Hacker Offers 655,000 Stolen Health Records for Sale
- By Renee Dustman
- In AAPC News
- July 21, 2016
- Comments Off on Hacker Offers 655,000 Stolen Health Records for Sale
The Centers for Medicare & Medicaid Services (CMS) recently learned of a potential security breach in which a hacker is offering for sale 655,000 records of orthopedic patients, according to an MLN Matters Special Edition Article (SE1616).
A hacker that goes by the name “thedarkoverlord” claims to be in possession of the healthcare records, according to HotHardware. The breach was first reported by DeepDotWeb, which has exclusive screenshots of some of the records provided by “thedarkoverlord” to prove the legitimacy of his dastardly deed.
Hacker Hits Midwest, Georgia
The stolen records span much of the country, with 48,000 coming from Farmington, Missouri (later revealed to be from Midwest Orthopedic Clinic); 210,000 from the Central/Midwest states; and 397,000 from Georgia, reports HotHardware. The records include Social Security and insurance policy numbers. The hacker is reportedly selling the records for Bitcoins, at a U.S. dollar equivalent of approximately $1 per name.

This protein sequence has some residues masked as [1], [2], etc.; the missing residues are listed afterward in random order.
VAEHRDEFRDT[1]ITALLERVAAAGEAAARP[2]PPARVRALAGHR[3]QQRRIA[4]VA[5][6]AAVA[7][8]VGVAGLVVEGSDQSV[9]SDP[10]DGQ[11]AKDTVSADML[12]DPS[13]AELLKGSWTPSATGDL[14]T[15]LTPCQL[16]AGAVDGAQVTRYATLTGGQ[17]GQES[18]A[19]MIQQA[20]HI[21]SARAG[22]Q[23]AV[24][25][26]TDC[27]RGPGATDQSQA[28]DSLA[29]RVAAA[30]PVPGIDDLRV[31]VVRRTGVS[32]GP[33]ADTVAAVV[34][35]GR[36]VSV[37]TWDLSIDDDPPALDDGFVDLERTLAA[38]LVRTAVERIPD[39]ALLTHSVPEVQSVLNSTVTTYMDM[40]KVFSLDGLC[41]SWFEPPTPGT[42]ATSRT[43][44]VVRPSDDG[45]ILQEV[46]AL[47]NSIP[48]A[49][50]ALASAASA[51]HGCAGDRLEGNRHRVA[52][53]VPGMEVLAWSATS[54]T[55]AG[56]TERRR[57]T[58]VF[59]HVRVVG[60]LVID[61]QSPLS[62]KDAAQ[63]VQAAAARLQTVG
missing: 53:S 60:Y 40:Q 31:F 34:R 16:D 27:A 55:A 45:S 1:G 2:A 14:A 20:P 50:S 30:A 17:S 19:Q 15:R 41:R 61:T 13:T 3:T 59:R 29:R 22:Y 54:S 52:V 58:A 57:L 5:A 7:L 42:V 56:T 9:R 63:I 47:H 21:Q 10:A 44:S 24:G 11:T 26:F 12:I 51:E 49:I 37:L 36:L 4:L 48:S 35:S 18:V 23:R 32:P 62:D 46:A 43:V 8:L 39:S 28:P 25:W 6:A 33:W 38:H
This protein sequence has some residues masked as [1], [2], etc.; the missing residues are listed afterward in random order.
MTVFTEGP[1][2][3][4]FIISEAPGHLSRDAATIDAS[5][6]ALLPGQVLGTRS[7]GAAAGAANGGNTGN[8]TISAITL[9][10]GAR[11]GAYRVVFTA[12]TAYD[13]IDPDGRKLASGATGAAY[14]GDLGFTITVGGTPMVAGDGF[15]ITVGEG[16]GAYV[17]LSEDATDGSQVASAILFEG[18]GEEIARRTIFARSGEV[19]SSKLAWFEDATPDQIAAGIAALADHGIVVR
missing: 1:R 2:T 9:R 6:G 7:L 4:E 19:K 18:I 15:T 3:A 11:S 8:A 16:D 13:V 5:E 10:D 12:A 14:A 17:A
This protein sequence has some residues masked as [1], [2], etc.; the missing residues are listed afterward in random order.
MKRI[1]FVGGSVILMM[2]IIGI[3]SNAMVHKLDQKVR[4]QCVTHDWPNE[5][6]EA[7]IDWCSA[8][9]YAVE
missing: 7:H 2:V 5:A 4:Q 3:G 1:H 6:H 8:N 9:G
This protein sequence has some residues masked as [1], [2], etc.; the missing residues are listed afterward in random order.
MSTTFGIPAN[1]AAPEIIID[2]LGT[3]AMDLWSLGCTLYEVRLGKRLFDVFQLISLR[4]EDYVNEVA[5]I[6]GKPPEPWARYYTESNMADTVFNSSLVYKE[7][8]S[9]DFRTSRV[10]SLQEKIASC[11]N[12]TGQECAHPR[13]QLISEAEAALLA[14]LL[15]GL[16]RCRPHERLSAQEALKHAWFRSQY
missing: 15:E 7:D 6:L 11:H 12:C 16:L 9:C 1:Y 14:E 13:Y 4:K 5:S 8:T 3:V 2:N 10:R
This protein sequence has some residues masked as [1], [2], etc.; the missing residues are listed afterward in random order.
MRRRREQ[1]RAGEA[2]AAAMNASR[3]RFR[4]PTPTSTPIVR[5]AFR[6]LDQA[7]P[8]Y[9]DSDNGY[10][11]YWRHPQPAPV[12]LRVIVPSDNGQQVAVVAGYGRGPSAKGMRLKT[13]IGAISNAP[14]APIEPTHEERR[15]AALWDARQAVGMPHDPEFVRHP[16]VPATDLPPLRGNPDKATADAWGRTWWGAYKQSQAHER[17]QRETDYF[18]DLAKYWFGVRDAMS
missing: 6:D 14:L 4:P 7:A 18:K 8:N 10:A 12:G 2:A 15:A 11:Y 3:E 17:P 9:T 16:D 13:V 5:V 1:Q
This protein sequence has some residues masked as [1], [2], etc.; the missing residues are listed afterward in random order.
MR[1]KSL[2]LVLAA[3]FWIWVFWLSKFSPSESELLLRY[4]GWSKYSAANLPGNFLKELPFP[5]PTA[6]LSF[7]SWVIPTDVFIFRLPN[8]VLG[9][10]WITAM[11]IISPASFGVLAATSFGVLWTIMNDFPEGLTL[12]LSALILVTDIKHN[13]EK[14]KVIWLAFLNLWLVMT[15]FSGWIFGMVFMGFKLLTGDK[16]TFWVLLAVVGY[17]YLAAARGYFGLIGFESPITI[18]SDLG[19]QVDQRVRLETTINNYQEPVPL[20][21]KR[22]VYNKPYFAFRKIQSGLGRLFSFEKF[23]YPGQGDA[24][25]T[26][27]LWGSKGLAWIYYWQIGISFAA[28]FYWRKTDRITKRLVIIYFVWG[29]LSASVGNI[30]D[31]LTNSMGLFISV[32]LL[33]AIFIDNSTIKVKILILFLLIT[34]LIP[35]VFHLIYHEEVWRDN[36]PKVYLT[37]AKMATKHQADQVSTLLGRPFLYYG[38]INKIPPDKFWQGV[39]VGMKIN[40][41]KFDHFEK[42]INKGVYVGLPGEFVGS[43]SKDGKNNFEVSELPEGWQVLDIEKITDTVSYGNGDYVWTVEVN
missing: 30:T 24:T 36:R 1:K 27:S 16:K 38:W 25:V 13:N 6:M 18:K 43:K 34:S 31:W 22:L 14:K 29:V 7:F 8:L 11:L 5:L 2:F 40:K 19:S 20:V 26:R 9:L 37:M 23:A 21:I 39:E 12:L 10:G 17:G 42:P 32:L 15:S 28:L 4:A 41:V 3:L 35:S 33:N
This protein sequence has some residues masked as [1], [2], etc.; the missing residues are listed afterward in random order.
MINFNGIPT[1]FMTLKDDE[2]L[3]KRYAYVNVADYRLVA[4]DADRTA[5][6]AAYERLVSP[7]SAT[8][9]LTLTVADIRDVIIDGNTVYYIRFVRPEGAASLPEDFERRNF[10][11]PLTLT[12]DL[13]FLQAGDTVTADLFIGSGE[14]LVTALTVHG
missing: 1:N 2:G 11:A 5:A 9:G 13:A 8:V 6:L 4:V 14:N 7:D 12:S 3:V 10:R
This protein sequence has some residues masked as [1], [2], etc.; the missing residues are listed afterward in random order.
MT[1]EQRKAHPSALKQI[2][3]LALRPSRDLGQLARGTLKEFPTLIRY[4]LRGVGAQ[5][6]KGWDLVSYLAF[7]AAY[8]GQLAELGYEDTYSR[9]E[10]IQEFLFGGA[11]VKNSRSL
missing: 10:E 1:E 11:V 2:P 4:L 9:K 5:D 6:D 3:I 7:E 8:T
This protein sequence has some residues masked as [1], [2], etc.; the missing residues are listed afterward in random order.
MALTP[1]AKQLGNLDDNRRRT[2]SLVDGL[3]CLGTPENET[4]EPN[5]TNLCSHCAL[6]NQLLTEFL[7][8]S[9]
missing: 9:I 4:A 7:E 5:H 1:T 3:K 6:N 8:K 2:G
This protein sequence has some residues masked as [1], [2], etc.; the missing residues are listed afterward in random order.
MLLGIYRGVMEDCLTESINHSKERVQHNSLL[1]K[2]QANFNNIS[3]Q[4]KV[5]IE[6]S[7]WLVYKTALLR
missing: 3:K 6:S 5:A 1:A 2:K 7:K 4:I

The hacker himself requested DeepDotWeb add a note to their online report, directed to the breached companies:
“Next time an adversary comes to you and offers you an opportunity to cover this up and make it go away for a small fee to prevent the leak, take the offer. There is a lot more to come.”
Of course, HIPAA-covered entities put a lot more on the line if they kowtow to such threats. “What we can hope for at this point is that the affected hospitals (and patients) get notified about the breach as quickly as possible,” writes HotHardware reporter Rob Williams.
Meanwhile, CMS reminds HIPAA-covered entities of their duty to notify the Secretary of the U.S. Department of Health and Human Services if a breach of unsecured protected health information belonging to them or a business associate is discovered. See 45 CFR Section 164.408 for breach notification guidelines.
Two days after this story broke, DeepDotWeb reported the “thedarkoverlord’s” claim of hacking into a U.S. healthcare insurance database containing no less than 9.3 million patient records.
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